It seems that the fact someone's else is agreeing is important. This means we can share the possible disapproval or rejection by the group and we have someone to share the blame with. This suggests that the influence did the majority depends to some extent on the group being unanimous.


Why do conformity rates increase when the task difficulty increases?

Greater conformity rates are seen when task difficulty increases, as the right answer becomes less obvious.

This means that individuals will look to others for more guidance as to what the correct response is.


What explanation of conformity can we use to explain the changes in conformity rates?

Informational social influence


Describe the variation of Asch's study that investigated into the effect of task difficulty on conformity

Asch made the line-judging task more difficult by making the stimulus line and the comparison lines more similar in length. He found that conformity increased under these conditions.

This may be due to our belief in our own competence. Those who perceive themselves as competent at a task conform less that others.


Describe how Asch's study lacks external validity and condistency

Perrin and Spencer (1980) repeated Asch's original study with engineering students in the UK. Only one student conformed in a total of 396 trials. It may be that the engineering students felt more confident about measuring lines than the original sample and therefore were less conformist.

But it is also possible that the 1950s (when Asch carried out his research) were an especially conformist time in America, and therefore it made sense to conform. Society has changed a great deal since then, and people are possibly less conformist today.

This is a limitation of Asch's research because it means that the Asch effect is not consistent across situations and may not be consistent across time and cannot be generalised.


How do the findings of Asch's study have limited applications?

Only men were tested by Asch. Other research suggests that women might be more conformist, possibly because they are more concerned about social relationships (and being accepted) than men are.

The men in Asch's study were from the United States, an individualist culture where people are more concerned about themselves rather than their social group. Similar conformity studies conducted in collectivist cultures (such as China where the social group is more important than the individual) have found that conformity rates are higher.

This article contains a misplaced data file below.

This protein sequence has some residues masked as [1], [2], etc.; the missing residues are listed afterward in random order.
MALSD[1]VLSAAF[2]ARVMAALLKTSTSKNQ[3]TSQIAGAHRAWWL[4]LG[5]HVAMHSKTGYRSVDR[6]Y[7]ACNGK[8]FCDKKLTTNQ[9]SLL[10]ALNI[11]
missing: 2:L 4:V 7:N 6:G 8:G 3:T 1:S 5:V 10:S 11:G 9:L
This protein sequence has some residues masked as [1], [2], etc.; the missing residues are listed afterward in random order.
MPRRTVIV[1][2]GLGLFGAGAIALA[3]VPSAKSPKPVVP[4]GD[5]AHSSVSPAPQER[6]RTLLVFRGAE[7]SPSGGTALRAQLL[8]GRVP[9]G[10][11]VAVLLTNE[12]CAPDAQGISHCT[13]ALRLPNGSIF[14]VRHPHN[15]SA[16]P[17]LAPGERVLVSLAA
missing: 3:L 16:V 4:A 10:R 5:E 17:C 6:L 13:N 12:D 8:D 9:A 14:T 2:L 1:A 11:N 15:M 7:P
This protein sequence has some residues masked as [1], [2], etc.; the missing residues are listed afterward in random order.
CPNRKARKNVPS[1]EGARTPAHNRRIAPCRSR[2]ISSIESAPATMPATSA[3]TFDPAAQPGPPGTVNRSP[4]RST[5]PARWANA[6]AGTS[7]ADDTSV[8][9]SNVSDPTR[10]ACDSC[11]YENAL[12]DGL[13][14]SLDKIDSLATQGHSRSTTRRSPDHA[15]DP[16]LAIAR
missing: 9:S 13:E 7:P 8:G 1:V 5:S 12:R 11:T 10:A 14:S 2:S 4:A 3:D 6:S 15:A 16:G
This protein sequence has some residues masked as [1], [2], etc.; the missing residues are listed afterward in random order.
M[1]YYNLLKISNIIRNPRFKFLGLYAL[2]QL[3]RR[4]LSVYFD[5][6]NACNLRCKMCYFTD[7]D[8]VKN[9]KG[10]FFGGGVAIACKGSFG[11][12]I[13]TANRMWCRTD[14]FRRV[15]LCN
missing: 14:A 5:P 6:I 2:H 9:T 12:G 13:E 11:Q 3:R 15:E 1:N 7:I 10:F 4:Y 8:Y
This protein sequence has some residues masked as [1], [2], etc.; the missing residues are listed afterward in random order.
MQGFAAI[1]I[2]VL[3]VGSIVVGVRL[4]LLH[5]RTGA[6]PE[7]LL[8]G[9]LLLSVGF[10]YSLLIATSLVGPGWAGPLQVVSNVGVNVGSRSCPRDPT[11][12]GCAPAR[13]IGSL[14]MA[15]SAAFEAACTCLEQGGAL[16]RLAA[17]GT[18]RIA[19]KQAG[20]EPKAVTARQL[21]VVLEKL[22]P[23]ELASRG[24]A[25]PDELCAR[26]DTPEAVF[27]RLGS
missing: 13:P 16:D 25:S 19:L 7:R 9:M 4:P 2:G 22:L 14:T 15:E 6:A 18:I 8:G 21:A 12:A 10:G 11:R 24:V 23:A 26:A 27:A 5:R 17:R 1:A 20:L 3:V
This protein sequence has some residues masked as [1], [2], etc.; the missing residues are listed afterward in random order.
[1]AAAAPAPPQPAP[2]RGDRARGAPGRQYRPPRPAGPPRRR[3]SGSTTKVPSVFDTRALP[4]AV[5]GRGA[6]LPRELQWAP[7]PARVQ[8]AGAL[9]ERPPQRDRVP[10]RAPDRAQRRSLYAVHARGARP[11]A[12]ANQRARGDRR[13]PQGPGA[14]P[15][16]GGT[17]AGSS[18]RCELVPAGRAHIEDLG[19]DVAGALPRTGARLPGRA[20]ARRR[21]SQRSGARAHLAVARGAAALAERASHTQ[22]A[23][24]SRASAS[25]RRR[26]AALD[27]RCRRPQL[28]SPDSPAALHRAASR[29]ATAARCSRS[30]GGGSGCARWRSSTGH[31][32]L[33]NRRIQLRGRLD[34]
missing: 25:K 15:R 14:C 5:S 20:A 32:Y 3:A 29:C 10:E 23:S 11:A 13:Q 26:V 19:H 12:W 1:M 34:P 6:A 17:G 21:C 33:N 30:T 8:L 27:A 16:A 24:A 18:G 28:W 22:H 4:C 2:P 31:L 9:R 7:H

This shows that Asch's findings may only apply to American men because he didn't take gender and cultural differences into account.


How could Asch's study actually show independent behaviour rather than conformity?

Only one third of the trials where the majority unanimously gave the same wrong answer conformed - so that means that in two thirds of these trials the participants stuck to 'their guns' despite being faced with an overwhelming majority expressing a different view.

Asch believed that his study demonstrated a tendency for participants to stick to what they believed to be the correct answer - independent behaviour.


What ethical issues does Asch's study have?

•deception - deceiving participants over what the study is about should be avoided wherever possible.

In Asch's study the participants were deceived about the nature of the study (participants were told the study was about visual perception) and the role of the other participants. It was not until the debrief that they were told the true purpose of the study.

However, without deception the participants would've fingered out what was going on and may have succumb to demand characteristics making the results of the study less valid.

•lack of informed consent - unless participants know the aim and procedure and are fully informed about the study in using the right to withdraw, they cannot give informed consent. The deception in Asch's study ruled out informed consent.

•protection from harm - participants with low self esteem may have suffered significant after effects causing them to doubt themselves.